by Benjamin Zeisloft
The University of Pennsylvania’s Carey Law School hosted a panel event called “Decolonizing the Stacks,” which provided examples of eliminating bias and discrimination from its library systems.
Amanda Runyon — moderator of the panel and Associate Dean and Director of Biddle Law Library (pictured above) — opened the discussion by defining “decolonizing libraries” as “the process of de-centering whiteness and being more inclusive to voices of color and voices representing diverse perspectives.” She encouraged fellow librarians to consider the impact of their “centering of White, Western norms.”
She stated that librarians can work to change the way that they represent information, as current indexing systems “are inherently biased and centered on the perspectives of white people, Christians, heterosexuals, and males.” Therefore, she says that the language used by these systems “obscures and silences” marginalized people.
Runyon paraphrased an article arguing that the formation of the Library of Congress’s indexing system inherently privileges the thought processes of people who think according to its categories.
“We cannot remain neutral about these systems, as neutrality is an implicit endorsement of the system,” she said.
Nariné Bournoutian — Head of Continuing Resources and Collection Maintenance at Columbia University — explained that the school reconstructed its foreign law indexing system to eliminate bias.
Columbia professor A. Arthur Schiller designed the system between 1933 and 1938. Though the system experienced various revisions throughout the last century, Bournoutian explained her colleagues’ efforts to upend the entire system to create a “decolonized” order.
Staff at Columbia are volunteering hours outside of work to transition from a system based upon region — for example, Austrian law or Kenyan law — to a system based on the alphabetical order of nations. So far, the team has manually moved over a mile of books.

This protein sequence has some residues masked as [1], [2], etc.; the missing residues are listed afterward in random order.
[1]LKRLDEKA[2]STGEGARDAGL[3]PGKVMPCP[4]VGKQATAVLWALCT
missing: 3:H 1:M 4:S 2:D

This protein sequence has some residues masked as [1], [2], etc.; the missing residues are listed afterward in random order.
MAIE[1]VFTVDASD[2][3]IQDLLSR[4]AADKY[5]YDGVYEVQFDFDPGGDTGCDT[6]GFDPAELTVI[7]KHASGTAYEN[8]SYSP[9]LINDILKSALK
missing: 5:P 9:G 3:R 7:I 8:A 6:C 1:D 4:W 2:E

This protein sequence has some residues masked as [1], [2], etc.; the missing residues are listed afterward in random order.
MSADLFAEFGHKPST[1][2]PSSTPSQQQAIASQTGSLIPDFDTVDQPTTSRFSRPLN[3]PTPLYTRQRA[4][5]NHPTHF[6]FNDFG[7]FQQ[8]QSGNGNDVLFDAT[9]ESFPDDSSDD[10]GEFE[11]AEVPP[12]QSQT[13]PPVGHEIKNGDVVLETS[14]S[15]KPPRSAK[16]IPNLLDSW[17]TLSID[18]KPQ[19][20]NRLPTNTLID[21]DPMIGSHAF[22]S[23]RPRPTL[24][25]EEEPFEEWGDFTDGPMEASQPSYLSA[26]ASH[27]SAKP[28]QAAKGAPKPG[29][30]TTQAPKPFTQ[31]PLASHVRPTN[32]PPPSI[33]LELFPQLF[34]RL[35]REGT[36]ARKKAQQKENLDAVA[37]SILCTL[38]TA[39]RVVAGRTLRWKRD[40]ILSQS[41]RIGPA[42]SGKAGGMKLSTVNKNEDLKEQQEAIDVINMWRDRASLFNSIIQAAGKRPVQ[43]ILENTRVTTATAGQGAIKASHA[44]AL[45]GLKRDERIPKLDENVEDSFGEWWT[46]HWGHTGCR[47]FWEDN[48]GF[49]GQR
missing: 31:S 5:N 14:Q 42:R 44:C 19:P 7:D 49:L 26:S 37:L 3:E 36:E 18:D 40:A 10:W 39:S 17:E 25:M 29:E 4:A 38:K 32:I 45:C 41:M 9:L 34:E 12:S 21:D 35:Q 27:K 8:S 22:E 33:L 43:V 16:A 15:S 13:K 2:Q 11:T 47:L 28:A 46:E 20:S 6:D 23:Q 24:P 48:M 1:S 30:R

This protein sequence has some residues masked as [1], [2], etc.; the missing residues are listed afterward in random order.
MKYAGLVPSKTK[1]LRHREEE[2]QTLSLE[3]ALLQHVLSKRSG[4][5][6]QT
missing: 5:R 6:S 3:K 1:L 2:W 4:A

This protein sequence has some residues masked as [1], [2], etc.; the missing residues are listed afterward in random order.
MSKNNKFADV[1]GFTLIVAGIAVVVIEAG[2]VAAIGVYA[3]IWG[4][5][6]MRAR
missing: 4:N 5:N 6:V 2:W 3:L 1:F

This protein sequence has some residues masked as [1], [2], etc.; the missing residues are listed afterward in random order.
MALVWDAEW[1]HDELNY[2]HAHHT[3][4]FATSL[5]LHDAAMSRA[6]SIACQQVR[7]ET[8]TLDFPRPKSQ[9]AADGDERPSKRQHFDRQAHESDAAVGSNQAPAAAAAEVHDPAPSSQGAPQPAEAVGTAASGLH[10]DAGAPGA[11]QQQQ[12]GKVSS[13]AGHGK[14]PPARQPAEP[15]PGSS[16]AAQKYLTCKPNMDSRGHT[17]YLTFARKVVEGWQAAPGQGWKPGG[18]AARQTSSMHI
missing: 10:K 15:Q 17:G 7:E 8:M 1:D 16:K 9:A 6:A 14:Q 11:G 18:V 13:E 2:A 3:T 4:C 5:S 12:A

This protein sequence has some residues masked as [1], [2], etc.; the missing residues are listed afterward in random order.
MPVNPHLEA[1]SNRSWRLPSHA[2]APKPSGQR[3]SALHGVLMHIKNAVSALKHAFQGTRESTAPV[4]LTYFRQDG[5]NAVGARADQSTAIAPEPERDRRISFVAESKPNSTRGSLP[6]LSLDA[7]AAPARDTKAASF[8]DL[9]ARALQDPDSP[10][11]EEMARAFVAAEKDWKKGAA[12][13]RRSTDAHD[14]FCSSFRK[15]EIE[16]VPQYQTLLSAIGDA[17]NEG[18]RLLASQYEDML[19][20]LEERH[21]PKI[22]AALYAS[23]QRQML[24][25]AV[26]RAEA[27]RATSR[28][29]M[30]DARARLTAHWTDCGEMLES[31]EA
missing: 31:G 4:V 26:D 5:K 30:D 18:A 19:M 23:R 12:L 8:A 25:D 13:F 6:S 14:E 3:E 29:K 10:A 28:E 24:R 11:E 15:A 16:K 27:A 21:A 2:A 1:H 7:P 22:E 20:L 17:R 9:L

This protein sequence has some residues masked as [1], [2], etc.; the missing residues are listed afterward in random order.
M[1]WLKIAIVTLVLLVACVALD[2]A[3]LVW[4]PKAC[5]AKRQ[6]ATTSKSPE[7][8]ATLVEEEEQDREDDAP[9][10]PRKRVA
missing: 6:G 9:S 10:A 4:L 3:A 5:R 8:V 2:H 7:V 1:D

Rebecca Stuhr — Director for Academic Engagement and Librarian for Classical Studies at the University of Pennsylvania — explained the school’s work to build libraries “truly representative of our society and the world.”
For instance, the university established Black and Latino library collections; because the books’ spines were color-coded, students could “see the meaningful impact they had on the library.”
Jessica Ugstad — a Library Collection Management Specialist at the University of Arizona — began her presentation about the school’s anti-racist library guide by providing her pronouns and disclaiming that “the University of Arizona sits on the original homelands of the indigenous peoples who have stewarded this land since time immemorial.”
The library guide presents students with resources on topics such as anti-racism,
implicit racial bias, police brutality, and the Black Lives Matter and Say Her Name movements. It has similar sections for immigration, women’s rights, “LGBTQIA+” rights.
Another section called “Silence Is Violence” shows students “how to and where to protest” for racial justice.
Ugstad explained that the guide “was not intended to be a traditional research guide providing resources for all sides.” Rather, it moves forward with the assumption that issues such as systemic racism and implicit bias exist.
“Rather than debate reality, the guide includes opinions and strategies on how best to address these and other social issues, as long as they are not bigoted,” she added.
Campus Reform reached out to Penn Carey Law and the panelists for comment; this article will be updated accordingly.
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Benjamin Zeisloft is a Pennsylvania Senior Campus Correspondent, reporting on liberal bias and abuse for Campus Reform. He is studying Finance and Marketing at the Wharton School of the University of Pennsylvania. Benjamin also writes for The UPenn Statesman and the Wharton International Business Review.
Photo “Amanda Runyon” by Amanda Runyon and “Biddle Law Library” by Penn Libraries.